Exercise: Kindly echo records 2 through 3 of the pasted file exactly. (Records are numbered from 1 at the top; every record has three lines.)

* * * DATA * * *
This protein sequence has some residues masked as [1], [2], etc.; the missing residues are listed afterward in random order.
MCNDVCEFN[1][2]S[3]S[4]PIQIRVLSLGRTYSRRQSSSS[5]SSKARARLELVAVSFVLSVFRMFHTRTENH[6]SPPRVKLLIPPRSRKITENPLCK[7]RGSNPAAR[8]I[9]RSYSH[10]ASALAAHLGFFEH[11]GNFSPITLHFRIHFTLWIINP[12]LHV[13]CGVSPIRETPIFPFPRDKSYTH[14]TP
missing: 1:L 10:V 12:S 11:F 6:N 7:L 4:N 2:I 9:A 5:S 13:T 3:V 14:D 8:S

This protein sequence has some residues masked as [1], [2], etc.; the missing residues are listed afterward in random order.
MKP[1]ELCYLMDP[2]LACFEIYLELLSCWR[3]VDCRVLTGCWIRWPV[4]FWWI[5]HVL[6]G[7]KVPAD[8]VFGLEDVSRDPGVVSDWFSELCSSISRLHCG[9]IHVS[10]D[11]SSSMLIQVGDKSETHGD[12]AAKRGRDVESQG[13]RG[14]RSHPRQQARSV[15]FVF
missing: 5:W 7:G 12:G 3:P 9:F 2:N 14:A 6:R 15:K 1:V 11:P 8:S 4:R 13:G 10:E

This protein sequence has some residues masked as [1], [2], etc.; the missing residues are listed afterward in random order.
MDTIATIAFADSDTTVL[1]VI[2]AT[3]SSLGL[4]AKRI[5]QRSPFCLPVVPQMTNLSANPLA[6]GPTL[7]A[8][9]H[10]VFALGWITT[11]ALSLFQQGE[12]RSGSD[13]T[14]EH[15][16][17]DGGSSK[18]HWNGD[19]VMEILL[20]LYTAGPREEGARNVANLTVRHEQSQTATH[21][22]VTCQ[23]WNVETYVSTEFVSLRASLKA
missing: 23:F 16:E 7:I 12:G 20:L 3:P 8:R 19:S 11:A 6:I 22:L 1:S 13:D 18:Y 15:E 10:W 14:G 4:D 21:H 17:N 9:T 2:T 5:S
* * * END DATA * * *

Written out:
This protein sequence has some residues masked as [1], [2], etc.; the missing residues are listed afterward in random order.
MKP[1]ELCYLMDP[2]LACFEIYLELLSCWR[3]VDCRVLTGCWIRWPV[4]FWWI[5]HVL[6]G[7]KVPAD[8]VFGLEDVSRDPGVVSDWFSELCSSISRLHCG[9]IHVS[10]D[11]SSSMLIQVGDKSETHGD[12]AAKRGRDVESQG[13]RG[14]RSHPRQQARSV[15]FVF
missing: 5:W 7:G 12:G 3:P 9:F 2:N 14:A 6:R 15:K 1:V 11:P 8:S 4:R 13:G 10:E

This protein sequence has some residues masked as [1], [2], etc.; the missing residues are listed afterward in random order.
MDTIATIAFADSDTTVL[1]VI[2]AT[3]SSLGL[4]AKRI[5]QRSPFCLPVVPQMTNLSANPLA[6]GPTL[7]A[8][9]H[10]VFALGWITT[11]ALSLFQQGE[12]RSGSD[13]T[14]EH[15][16][17]DGGSSK[18]HWNGD[19]VMEILL[20]LYTAGPREEGARNVANLTVRHEQSQTATH[21][22]VTCQ[23]WNVETYVSTEFVSLRASLKA
missing: 23:F 16:E 7:I 12:G 20:L 3:P 8:R 19:S 11:A 6:I 22:L 1:S 13:D 18:Y 15:E 10:W 14:G 4:D 21:H 17:N 9:T 2:T 5:S